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Current Drug Safety
ISSN (Print): 1574-8863
ISSN (Online): 2212-3911
Epub Full Text Article
DOI: 10.2174/15748863112079990023      Price:  $95









Isolated Unilateral Tongue Oedema: The Adverse Effect of Angiotensin Converting Enzyme Inhibitors

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Author(s): Edmund Leung, Marcelino Yazbek Hanna, Nadeem Tehami and James Francombe
Abstract:
Angiotensin converting enzyme inhibitors (ACEI) are widely used to treat benign hypertension. These drugs are generally well tolerated. Serious side effects such as angio-oedema are very rare.

The authors report a 64-year-old Caucasian woman with a history of liver transplant on Mammalian Target Of Rapamycin (mTOR) inhibitor, who attended Emergency department with angio-oedema only on the left side of her tongue. Her airway was patent and she was haemodynamically stable. Trauma was denied. Her physician had 2 days earlier commenced her on Lisinopril for newly diagnosed benign hypertension. Intravenous steroids and anti-histamine were immediately administered. A good response of oedema subsidence was noted.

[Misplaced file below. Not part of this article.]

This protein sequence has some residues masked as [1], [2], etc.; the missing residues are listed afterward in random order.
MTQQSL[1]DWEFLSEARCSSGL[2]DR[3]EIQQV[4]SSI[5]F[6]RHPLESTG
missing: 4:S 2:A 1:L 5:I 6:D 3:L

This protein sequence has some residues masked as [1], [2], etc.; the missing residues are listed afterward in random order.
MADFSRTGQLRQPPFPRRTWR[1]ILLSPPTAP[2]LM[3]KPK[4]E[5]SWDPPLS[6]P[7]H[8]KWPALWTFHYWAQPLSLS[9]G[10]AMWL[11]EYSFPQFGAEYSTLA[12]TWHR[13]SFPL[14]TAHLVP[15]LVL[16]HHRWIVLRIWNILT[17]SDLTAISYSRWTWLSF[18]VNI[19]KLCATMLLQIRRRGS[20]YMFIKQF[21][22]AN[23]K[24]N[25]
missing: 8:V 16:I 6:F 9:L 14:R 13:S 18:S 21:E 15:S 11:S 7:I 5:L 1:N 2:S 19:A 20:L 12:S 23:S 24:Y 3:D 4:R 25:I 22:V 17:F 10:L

In general, angio-oedema can present in a spectrum of severity. Precipitating factors are often difficult to pre-determine and avoid. Early recognition of risk factors for and diagnosis of angio-oedema can often be life-saving.

Keywords:
ACE inhibitor, swollen tongue, angioedema
Affiliation:
University Hospitals Coventry and Warwickshire, 16 Norton Drive, Warwick, CV34 5FE, UK